The Genesis of Life
About "The Genesis of Life"
This work is a serious challenge to atheists like Richard Dawkins who seek meaning without God. The universe and life have a story to tell, and this book makes that story accessible to the lay person. With fresh insight into the mystery of the origin of life, the essential point of the book is that all life is based on information. Just as a computer program infers the existence of a programmer, so the elegance and mind-boggling complexity of DNA, and the biochemical machinery it creates, point to a creative intelligence. Who is this creator? The book suggests he is the one known in the Bible as "I AM who I AM." The author seeks to lead the reader, assisted by scientific evidence and a series of logical propositions, down a pathway to a deeper faith. How far that pathway is traveled is up to each reader to decide. ... a thoughtful and refreshingly unbiased work which uses scientific principle to confirm faith-based explanation. ... This really is the most welcoming, comprehensive and comprehendible book on the subject I've ever read. Jack Walton, Editorial Consultant, Xulon Press
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I have been a Christian for many years, but I have also been a lover of science for those same years. It has been a long and often frustrating process for me to work out how to acknowledge both as truth without losing the power of one over the other. The Genesis of Life does a lot of this hard work for you, and makes beautiful sense. In some ways the book is a little like a trip back to high school - a refresher course on biology, geology, physics - but it was exciting to follow along the thought process and to make the same connections and conclusions alongside the author. There's enough technicality in the book to titillate my geeky side, and enough of God's passion to speak to me spiritually. I'm sure there are other books which address the same general ideas, but this is the first I've read and I found it very helpful. I'd recommend this book for anyone who has struggled with reconciling faith and science. I'd also recommend it to anyone who finds the whole spectrum of the sciences fascinating and just wants to hear a different perspective. Richard Dawkins and the like would have us believe there is only one possible conclusion to the questions raised by modern science; this book presents an alternative.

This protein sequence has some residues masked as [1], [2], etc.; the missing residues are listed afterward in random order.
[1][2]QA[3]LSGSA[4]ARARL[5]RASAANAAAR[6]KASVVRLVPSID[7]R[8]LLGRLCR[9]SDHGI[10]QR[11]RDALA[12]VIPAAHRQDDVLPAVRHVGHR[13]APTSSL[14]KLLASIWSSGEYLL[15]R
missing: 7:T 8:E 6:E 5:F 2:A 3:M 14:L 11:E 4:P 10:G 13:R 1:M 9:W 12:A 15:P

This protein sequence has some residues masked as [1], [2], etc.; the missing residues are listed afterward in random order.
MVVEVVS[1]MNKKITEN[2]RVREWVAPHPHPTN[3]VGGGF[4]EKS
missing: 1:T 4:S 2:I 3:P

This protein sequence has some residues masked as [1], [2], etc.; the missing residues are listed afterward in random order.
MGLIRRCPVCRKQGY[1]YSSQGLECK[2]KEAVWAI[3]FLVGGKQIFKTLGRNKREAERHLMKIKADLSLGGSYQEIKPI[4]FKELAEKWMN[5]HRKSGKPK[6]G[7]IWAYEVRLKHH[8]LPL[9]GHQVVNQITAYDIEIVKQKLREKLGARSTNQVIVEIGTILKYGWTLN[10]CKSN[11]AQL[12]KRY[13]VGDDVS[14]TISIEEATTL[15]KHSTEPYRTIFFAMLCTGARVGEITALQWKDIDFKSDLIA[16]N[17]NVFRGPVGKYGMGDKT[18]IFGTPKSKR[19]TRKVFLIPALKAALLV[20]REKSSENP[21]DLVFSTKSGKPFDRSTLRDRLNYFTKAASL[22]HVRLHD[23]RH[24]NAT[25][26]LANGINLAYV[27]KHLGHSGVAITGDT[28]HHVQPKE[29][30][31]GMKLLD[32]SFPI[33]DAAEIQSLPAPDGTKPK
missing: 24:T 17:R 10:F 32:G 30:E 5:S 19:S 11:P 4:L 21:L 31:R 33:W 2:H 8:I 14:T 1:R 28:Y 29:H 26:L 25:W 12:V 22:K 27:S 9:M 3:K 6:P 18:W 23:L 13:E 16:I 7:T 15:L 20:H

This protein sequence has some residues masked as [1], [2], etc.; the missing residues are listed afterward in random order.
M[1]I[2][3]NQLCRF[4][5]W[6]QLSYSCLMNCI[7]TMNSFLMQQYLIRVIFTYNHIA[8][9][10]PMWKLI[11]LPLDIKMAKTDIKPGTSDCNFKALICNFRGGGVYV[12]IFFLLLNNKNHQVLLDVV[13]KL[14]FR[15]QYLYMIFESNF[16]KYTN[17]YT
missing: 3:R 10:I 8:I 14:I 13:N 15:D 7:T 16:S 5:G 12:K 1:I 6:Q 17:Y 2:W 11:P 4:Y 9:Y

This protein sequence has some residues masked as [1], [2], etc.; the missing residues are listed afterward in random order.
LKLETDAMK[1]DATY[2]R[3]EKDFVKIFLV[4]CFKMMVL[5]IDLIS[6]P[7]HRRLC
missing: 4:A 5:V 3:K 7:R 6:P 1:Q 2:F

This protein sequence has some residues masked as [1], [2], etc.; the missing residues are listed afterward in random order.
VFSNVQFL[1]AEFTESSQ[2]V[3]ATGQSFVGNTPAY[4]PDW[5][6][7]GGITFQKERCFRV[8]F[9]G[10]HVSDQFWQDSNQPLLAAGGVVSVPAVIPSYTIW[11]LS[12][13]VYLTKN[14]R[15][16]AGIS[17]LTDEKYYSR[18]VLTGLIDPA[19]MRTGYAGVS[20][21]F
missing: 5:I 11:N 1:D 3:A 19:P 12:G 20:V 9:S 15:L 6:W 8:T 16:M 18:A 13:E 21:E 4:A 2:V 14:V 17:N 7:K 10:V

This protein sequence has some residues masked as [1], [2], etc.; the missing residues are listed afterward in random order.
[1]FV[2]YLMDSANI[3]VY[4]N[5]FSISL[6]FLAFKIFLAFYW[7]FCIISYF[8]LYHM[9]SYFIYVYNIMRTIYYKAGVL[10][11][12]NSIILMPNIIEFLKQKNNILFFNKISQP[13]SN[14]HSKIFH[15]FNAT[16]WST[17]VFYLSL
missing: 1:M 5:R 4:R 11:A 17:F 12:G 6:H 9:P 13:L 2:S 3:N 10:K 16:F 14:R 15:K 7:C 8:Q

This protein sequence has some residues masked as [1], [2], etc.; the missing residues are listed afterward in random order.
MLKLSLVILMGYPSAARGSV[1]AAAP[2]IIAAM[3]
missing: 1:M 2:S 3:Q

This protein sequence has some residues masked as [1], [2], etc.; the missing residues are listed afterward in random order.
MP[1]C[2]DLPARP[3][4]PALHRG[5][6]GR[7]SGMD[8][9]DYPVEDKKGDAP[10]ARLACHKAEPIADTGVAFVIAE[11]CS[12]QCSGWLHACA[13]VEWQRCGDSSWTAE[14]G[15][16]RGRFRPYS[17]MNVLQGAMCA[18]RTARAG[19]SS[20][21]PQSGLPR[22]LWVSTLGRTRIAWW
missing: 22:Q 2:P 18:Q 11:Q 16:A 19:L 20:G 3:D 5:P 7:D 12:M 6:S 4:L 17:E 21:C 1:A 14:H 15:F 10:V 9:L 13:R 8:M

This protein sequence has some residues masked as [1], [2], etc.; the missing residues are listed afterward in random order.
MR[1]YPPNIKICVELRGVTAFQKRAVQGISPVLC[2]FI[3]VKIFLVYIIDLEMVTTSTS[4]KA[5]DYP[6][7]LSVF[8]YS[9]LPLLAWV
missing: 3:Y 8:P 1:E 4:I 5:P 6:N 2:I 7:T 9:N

An interesting read I came across the other day was this stimulating volume on the origins of life, entitled 'The Genesis of Life' by Alan Marshall. The subtitle - A pathway from science to faith - sums up the contents of this thought-provoking treatise. Marshall looks at some of the prevailing scientific theories, and dissects them from his viewpoint as a believing scientist. The refreshing aspect to his narrative is that he doesn't blindly refute scientific reasoning as irrelevant to faith, he brings his own analytical and scientific knowledge to bear and, in the process, seems to build an elegant bridge between two spheres of thought which, ultimately, should not be regarded as separate from each other at all. Marshall respects both faith and religion and science and reason, and in a clear and concise way forges ahead to link them or, to re-link them. He quotes astrophysicist Robert Jastrow who says: "For the scientist who has lived by faith in the power of reason, the story ends like a bad dream. He has scaled the mountains of ignorance; he is about to conquer the highest peak; as he pulls himself over the final rock he is greeted by a band of theologians who have been sitting there for centuries." I thoroughly recommend this outstanding contribution to that most intriguing conundrum of all, the origin of life itself..